Freedom struggle: A leaf out of teachers’ tale
The events, which had till then been just a part of their history textbooks, were narrated to them by two women, who experienced those events during the freedom struggle.lucknow Updated: Aug 12, 2013 11:24 IST
Sunday held a surprise in store for the little bibliophiles of the Children’s Book Club.
The events, which had till then been just a part of their history textbooks, were narrated to them by two women, who experienced those events during the freedom struggle.
At the weekly session at Sanatkada, educationist Mohini Manglik, 88, and primary school teacher Kaushalya Popli, 84, shared their experiences during India’s freedom movement with the children of the club.
The children sat glued as Popli described her 18-day trek from Rangoon in Burma (now Myanmar) to Assam in 1946 to save her life and Manglik talked about her experience of cane charge by the British during her stint as part of the Quit India Movement.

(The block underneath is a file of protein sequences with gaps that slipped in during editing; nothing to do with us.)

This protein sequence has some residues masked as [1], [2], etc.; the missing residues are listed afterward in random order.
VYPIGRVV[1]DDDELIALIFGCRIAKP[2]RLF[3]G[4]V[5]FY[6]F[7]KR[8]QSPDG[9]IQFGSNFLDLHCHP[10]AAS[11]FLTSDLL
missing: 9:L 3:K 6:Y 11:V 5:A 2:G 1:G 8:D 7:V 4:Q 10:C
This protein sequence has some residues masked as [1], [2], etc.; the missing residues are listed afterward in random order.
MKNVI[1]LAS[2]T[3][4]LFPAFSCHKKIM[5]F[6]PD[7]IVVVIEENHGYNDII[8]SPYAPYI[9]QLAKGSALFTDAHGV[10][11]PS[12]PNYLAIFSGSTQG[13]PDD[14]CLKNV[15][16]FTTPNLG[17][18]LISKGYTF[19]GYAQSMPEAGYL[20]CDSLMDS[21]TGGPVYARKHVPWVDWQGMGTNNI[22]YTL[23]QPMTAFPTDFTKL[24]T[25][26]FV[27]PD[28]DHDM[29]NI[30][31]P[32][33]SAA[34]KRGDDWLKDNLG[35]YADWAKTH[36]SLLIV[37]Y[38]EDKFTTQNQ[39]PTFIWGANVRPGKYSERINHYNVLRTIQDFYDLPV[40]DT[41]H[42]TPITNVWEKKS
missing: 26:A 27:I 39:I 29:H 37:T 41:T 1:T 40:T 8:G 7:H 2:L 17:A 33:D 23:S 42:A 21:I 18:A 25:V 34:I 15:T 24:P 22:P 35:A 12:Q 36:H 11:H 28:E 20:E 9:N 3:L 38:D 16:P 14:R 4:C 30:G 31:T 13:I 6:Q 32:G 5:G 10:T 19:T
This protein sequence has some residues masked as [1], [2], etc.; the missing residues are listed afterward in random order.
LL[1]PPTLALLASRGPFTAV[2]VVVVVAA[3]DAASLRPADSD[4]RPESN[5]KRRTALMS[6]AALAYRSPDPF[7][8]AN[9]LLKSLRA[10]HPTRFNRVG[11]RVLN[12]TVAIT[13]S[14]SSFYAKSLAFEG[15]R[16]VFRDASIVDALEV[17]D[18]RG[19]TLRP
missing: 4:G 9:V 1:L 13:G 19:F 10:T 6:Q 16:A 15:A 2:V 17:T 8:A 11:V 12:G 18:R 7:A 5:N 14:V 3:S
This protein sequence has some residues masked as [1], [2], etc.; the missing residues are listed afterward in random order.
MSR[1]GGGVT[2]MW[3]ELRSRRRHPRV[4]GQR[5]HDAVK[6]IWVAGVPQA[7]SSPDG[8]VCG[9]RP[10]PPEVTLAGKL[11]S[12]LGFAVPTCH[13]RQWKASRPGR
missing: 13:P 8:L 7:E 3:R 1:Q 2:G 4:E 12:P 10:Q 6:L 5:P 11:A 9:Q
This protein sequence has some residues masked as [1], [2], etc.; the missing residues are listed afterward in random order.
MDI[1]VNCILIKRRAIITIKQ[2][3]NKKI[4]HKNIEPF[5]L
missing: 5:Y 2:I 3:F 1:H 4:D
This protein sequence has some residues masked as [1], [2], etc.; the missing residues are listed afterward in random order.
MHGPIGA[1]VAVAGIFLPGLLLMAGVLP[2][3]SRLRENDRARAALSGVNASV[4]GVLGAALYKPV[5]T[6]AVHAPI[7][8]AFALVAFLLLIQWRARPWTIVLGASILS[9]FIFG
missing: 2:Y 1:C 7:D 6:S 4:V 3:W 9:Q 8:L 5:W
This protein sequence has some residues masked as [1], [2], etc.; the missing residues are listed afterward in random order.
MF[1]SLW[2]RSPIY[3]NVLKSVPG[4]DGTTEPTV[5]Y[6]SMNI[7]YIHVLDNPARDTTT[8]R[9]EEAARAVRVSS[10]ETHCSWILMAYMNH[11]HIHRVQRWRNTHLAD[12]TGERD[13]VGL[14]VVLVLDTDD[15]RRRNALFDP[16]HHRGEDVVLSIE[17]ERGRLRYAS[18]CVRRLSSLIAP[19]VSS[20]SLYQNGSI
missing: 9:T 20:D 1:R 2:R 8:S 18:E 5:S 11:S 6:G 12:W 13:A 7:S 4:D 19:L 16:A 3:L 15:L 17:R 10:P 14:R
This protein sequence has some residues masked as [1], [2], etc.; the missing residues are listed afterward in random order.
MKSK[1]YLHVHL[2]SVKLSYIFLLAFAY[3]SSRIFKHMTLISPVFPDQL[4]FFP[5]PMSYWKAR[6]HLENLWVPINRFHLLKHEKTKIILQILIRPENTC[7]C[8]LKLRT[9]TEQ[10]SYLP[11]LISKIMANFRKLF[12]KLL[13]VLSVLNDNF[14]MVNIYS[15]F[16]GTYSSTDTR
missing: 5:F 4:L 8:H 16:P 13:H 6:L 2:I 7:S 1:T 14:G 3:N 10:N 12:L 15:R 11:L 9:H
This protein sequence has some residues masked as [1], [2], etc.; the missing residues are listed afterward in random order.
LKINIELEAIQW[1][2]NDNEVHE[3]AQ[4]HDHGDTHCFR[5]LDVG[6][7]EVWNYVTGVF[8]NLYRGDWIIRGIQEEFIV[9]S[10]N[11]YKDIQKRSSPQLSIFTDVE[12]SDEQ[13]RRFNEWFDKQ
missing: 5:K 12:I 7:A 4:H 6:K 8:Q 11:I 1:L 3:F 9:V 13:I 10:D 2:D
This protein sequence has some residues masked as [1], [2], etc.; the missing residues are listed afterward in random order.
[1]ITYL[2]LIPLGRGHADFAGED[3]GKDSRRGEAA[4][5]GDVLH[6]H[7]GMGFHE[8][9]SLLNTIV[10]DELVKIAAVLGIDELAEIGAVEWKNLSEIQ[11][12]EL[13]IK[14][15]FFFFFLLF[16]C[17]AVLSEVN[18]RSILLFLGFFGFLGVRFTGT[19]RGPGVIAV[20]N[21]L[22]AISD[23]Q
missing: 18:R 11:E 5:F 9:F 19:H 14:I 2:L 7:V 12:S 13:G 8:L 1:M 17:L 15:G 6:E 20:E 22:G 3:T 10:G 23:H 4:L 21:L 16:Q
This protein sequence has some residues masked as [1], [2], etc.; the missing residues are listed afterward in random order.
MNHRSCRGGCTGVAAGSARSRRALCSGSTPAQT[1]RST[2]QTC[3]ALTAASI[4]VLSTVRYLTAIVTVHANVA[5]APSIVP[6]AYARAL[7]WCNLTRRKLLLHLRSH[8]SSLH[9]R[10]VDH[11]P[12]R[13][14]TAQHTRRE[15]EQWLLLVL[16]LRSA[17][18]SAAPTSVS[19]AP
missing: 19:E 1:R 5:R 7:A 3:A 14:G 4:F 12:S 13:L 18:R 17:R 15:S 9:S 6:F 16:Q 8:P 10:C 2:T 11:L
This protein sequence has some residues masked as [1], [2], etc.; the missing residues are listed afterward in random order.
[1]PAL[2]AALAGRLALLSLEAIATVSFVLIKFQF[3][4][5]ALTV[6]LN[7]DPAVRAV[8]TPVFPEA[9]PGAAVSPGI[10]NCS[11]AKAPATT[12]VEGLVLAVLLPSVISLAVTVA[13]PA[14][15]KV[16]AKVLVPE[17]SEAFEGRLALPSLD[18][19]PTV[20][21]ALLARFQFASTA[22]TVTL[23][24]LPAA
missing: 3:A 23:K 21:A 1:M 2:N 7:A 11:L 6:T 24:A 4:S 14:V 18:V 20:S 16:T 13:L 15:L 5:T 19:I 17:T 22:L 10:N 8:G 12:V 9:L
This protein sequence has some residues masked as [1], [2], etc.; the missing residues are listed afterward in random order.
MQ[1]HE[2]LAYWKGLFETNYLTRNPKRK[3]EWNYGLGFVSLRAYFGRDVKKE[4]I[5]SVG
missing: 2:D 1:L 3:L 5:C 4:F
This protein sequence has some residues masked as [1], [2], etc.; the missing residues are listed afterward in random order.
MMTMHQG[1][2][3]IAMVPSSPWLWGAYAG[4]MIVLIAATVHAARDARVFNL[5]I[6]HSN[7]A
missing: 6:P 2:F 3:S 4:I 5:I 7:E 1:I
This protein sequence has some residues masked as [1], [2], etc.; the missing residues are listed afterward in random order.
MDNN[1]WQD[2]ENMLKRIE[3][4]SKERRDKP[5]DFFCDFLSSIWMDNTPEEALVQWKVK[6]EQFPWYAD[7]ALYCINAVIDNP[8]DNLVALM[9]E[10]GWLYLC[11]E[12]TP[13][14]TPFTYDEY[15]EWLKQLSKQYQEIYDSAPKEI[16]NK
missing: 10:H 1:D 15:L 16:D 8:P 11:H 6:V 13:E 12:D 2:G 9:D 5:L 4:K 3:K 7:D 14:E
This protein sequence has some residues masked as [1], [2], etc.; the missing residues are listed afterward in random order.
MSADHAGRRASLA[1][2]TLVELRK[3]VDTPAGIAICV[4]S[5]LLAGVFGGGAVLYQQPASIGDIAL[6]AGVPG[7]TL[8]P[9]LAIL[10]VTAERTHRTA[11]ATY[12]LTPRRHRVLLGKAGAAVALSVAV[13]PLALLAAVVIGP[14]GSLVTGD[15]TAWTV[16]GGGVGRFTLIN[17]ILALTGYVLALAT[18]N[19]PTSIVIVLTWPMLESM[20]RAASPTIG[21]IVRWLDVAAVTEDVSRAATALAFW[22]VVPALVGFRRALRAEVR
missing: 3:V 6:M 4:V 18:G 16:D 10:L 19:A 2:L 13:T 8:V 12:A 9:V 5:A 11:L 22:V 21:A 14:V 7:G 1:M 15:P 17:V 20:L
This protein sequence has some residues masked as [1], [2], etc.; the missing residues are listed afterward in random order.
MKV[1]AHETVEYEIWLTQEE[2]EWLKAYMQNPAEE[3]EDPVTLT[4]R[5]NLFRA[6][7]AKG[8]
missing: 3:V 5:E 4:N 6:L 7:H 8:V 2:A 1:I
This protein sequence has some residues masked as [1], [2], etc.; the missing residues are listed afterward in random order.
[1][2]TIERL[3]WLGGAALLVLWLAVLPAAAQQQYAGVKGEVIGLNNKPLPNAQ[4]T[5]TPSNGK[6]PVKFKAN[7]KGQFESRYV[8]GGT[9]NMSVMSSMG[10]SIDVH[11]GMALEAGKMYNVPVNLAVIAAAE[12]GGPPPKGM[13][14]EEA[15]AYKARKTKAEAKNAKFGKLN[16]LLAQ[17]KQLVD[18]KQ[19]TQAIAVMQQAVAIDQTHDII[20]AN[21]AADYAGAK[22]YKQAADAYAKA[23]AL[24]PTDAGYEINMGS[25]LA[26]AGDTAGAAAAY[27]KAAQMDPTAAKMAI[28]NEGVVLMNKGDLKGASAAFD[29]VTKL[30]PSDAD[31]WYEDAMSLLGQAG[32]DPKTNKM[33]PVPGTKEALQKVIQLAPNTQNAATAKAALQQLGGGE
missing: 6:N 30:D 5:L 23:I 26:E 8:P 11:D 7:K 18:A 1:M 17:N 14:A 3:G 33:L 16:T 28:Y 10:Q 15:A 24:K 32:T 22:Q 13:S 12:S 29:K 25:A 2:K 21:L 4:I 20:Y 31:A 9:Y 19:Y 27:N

One of her most cherished moments, Manglik also described her meeting with Mahatama Gandhi at the popular Hanuman temple in Hazratganj. “Most people don’t know that the father of the nation had come to Lucknow. When I saw Gandhi ji in Hazratganj, I could just smile at him. He too smiled back at me,” she recalled.
Speaking next, Popli, born in Rawalapindi (Pakistan), shared her experience of living in Burma during the Second World War. She said she clearly remembered when the first bomb exploded on December 23 1941.
“We- my three sibling, my parents and I- were trained to hear the different kinds of whistles. We had to hide in trenches whenever there was an attack expected and come out when it was over. My mother was a part of the Indian National Army formed by Subhash Chandra Bose,” she told an amazed audience.
Marvelling at the narratives, member of the Children’s Book Club Abhishek Soni, 13, said, “Earlier, I found history quite boring and lengthy. It was a tedious task having to read textbooks and memorise event. But it’s great fun to listen to history like this. Now, I would be able to relate these stories to incidents in history”.